Oven Roasted Crispy Pork Belly (Lechon sa Hurno)

Crispy Pork Belly | Pinky's Pantry
Filipinos eat a lot of pork. They’re really good at cooking it, too. Lechon is one of the national dishes of the Philippines. It’s basically a whole roasted pig. The pig is skewered on a bamboo pole and slow roasted over hot coals while being continuously hand-turned like a giant rotisserie till the skin turns a crisp, reddish-brown and the meat becomes juicy and tender.

Lechon Kawali is made from pork belly that’s boiled until tender, then dried overnight, and the next day, is deep fried in a kawali (Filipino wok) till the skin is puffed and crunchy. However, cooking lechon kawali can be a dangerous endeavor. The pork belly pops and can splatter hot oil (or make talsik” as they say) quite violently and can cause some pretty serious burns if you’re not careful. Not to mention making a greasy mess. Few are the Filipino cooks who have escaped unscathed from a bout with a slab of frying pork belly.

Enter Lechon sa Hurno (Oven Roasted Pork Belly). Lechon sa Hurno is prepared similarly to Lechon Kawali except instead of being fried, the pork belly is baked in the oven. No oil splatters, no greasy mess, and no visits to the urgent care clinic. Just some tender pieces of pork topped with a delicious crunchy skin.

This recipe differs from traditional Lechon sa Hurno in that you don’t boil the pork first before roasting. My cousin, Ana, has a business in the Philippines selling crispy pork belly and she said she uses lemon grass and bay leaves for “aromatics.” Meanwhile, I’d heard of roasting pork belly with a salt crust, kind of like the way they do with prime rib or whole fish, and decided to try the salt crust method of roasting the pork belly with aromatics underneath it for flavoring. Success! The meat was so tender and tasty. And the skin was to die for! Nicely seasoned and so crisp, you could hear the crunch across the kitchen as you sliced it.

LECHON SA HURNO (OVEN ROASTED CRISPY PORK BELLY)

  • 2½ – 3 lbs. boneless, skin-on, pork belly
  • 1 medium onion, chopped
  • 2 stalks lemon grass, chopped
  • 4 cloves garlic, sliced
  • 4 sprigs fresh oregano
  • 4 sprigs fresh thyme
  • 3 bay leaves
  • ½ cup water
  • 1 cup salt
  1. The day before you plan to roast your pork belly, wash it in cold water and dry it very well with paper towels. Then put it on a platter, skin side up, and place the pork, uncovered, in the fridge to dry overnight.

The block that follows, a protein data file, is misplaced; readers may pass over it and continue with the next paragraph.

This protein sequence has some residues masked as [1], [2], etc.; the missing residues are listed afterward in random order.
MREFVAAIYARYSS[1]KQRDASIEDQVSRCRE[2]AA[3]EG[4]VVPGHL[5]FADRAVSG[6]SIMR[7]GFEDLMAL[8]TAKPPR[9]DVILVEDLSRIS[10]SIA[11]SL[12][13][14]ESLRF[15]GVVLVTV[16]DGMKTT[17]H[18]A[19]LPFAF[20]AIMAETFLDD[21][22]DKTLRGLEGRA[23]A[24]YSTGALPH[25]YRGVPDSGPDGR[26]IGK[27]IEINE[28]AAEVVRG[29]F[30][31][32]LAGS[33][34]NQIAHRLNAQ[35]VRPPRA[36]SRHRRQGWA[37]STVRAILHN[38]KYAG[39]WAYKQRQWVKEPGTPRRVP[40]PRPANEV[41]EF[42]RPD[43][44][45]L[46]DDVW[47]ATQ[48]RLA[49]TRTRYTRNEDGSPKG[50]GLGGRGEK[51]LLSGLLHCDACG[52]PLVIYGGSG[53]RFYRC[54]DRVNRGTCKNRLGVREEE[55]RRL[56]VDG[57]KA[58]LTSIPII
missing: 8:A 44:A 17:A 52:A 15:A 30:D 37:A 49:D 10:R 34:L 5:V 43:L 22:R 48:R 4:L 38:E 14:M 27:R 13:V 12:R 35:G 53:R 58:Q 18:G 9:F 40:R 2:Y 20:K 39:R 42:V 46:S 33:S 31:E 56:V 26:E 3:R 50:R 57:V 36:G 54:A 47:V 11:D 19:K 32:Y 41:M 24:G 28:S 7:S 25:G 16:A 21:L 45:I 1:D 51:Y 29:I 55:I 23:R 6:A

2. The next day, take a long sheet of foil, fold it in half so you have a double thickness, and press it into your roasting pan.
    Crispy Pork Belly | Pinky's Pantry
  3. Lay a bed of chopped onions, lemon grass, and garlic on the foil, then place the oregano, thyme and bay leaves on top. These are your aromatics. If you’re not sure how to work with lemon grass, you can read about it here.
    Crispy Pork Belly | Pinky's Pantry
  4. Place the pork belly, skin side up, directly on top of the aromatics in the pan.
    Crispy Pork Belly | Pinky's Pantry
  5. Look at your pork belly skin. If one portion of it seems to dip lower than the rest, take a piece of foil, scrunch it up, and tuck it under the lower part to raise it. You want the skin on top to be as level as possible so that it crisps evenly. (I learned that the hard way after the sides of my pork belly starting browning faster than the center portion which was lower.)
  6. Pull up the foil to enclose the bottom and sides of the pork belly, pinching the corners to fit the foil around the meat. Leave the top open to expose the skin.
    Crispy Pork Belly | Pinky's Pantry
  7. Carefully pour water against the foil along one side of the pork belly so it runs underneath the meat and mixes with the aromatics. This helps keep the aromatics from burning. If any water gets on the skin, dry it quickly with a paper towel.
  8. Pour the salt on top of the skin and pat it smooth to make a salt crust.
    Crispy Pork Belly | Pinky's Pantry
  9. Bake at 350ºF for 1½ hours. Remove from oven and raise oven temperature to 425ºF.  Pull foil open to expose the sides of the pork.